the unequal burden of inequality

The “baby talk” is always different for LGBTQ parents. The
discussion is inevitably much larger and much more complex than the
conversations of our non-LGBTQ counterparts. Baby names and bedroom
colors seem like minor points compared to the planning and hurdling
with which our families are faced.

Cavan Reichmann, the “juice” online editor, and his husband had the
“baby talk.” He chronicled that process in a
he published on Wednesday, stating:

For us, “The Baby Talk” involves many more roadblocks
and the odds of everything falling apart are much higher. We’re
limited in the number of adoption agencies that will work with gay
couples. Since we can’t legally marry each other, we’re not
guaranteed the opportunity to adopt a child as a couple. Instead,
one of us would adopt the child, and the other would file for
second-parent adoption.

All of this turns the creation of our family into a somewhat public
and rather drawn-out affair. We will share these precious moments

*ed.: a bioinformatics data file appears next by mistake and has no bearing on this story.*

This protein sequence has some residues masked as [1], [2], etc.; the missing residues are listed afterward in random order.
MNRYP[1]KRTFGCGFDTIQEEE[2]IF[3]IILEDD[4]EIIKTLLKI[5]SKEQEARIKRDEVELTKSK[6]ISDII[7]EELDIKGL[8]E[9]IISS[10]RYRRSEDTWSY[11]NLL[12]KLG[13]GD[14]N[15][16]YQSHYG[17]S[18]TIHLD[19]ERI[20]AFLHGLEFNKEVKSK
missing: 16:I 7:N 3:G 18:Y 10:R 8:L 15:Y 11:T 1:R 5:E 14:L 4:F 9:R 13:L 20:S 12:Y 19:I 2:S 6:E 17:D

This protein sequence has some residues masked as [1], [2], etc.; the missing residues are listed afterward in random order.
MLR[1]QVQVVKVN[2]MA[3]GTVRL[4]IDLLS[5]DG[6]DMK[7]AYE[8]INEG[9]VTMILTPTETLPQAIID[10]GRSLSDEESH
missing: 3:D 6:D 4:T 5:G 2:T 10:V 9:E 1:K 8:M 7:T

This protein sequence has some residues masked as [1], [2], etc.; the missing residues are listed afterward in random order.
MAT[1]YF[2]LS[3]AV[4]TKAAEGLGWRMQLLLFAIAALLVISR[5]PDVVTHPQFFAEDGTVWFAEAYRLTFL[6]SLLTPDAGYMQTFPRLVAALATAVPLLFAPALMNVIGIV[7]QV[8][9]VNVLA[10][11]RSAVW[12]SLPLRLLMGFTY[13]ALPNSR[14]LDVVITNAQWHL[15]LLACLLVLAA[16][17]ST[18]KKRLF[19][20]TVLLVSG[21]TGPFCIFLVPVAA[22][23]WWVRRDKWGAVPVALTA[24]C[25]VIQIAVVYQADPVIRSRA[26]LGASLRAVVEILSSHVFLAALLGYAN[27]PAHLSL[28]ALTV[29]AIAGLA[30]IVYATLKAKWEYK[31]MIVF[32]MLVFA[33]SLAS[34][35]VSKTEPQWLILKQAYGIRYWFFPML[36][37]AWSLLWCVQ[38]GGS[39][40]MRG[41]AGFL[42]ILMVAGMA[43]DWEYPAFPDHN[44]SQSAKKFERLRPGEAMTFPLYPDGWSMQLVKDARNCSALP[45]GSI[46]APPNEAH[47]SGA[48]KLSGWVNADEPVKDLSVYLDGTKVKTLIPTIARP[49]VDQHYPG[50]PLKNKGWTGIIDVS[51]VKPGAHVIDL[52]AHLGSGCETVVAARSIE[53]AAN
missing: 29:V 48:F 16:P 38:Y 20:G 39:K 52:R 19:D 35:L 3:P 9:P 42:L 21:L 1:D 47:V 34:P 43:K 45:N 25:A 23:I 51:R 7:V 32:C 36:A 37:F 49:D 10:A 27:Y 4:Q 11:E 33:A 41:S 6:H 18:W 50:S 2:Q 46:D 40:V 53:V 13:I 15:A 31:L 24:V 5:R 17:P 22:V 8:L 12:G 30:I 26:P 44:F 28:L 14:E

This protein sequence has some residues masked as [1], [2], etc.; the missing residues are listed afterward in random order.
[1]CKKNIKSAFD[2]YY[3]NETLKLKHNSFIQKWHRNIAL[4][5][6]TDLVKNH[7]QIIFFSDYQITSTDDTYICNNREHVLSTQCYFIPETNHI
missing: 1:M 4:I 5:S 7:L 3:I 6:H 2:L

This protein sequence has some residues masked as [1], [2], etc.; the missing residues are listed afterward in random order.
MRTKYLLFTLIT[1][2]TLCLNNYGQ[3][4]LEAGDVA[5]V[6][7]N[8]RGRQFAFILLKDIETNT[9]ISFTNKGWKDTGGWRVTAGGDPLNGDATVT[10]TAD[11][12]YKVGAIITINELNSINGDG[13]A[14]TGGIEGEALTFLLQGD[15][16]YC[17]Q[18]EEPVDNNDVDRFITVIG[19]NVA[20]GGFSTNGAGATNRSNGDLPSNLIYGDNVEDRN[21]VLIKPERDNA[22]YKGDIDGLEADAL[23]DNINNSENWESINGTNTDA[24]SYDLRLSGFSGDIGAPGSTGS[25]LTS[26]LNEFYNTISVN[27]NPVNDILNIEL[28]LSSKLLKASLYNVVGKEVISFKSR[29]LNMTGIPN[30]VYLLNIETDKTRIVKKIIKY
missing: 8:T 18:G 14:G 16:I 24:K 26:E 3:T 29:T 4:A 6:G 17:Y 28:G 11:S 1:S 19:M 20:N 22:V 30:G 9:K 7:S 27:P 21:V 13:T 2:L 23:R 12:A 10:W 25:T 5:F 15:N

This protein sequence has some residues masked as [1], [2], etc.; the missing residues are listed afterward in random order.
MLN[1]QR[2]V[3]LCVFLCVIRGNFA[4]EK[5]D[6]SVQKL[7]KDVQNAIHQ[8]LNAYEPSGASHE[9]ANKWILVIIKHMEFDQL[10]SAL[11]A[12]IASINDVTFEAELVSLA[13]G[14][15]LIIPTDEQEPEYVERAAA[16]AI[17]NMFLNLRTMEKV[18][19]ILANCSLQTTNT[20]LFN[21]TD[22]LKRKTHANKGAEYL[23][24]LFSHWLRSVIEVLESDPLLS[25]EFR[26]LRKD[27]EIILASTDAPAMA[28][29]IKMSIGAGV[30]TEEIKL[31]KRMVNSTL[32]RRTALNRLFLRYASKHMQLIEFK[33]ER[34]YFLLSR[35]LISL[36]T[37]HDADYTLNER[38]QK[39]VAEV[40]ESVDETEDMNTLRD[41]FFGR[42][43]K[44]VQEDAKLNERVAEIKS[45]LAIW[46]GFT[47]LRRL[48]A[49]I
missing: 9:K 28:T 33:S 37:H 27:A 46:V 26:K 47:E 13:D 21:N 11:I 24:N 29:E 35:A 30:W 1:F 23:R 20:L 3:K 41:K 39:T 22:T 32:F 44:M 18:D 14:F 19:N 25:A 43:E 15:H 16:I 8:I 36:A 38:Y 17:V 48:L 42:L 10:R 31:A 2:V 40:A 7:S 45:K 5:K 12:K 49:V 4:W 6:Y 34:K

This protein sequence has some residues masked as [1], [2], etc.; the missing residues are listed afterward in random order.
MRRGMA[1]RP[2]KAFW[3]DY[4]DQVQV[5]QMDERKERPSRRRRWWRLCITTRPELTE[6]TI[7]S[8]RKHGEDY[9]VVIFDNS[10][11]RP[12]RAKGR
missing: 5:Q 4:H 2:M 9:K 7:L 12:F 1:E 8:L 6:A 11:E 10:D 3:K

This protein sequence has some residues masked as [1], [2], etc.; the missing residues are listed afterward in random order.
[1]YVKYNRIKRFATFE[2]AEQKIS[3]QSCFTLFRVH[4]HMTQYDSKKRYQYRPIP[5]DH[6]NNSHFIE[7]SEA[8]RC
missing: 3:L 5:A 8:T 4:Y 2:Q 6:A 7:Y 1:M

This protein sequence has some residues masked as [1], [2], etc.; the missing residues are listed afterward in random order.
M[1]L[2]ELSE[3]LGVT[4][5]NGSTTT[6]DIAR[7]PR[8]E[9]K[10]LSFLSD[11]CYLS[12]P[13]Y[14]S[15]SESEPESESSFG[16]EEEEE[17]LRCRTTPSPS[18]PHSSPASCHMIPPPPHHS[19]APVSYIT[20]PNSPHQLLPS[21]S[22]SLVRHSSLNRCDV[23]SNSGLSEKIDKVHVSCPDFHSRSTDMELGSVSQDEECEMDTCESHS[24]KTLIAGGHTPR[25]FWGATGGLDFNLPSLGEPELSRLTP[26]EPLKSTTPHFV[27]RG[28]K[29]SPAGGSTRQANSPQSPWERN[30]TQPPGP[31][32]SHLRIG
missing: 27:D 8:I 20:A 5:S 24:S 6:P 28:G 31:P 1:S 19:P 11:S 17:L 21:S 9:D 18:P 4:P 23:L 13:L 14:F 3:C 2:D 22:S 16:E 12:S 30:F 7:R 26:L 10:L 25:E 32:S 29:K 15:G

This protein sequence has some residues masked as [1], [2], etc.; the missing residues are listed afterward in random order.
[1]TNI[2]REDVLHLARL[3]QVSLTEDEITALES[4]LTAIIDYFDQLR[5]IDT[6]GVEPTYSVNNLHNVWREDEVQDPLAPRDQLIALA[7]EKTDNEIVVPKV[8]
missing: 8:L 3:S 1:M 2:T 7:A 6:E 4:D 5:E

of our lives with an audience of attorneys, judges and state

Certainly shepherding in a new member of our family is worth any
cost. But the fact that the stakes change so much simply because
I’m gay hurts. It hurts to know that at the center of it all, we
are, quite simply, not equal, not welcome to the same rights. It
hurts to know that regardless of the hours and money we pour into
the process, it could all be taken away. It hurts knowing that,
from a legal perspective, our family will have to be pieced

Reichmann is right. He will have to overcome many obstacles. It
will certainly cost Reichmann and his partner a great sum of money
to have the same protections as non-LGBTQ families. Luckily, he has
the financial means to make all of this happen.

But many families don’t.

Regardless of sexual orientation, creating a family is a wonderful
but rigorous (and often stressful) process. But for LGBTQ people –
and particularly low-income income LGBTQ families – this process
can be truly overwhelming. Yes, being treated unequally hurts. But
the sting of inequality is that much stronger for low-income LGBTQ

That is why marriage equality matters so much to so many. These
1,138 rights and protections shouldn’t be obtained in part through
money, they should be obtained by default – through law.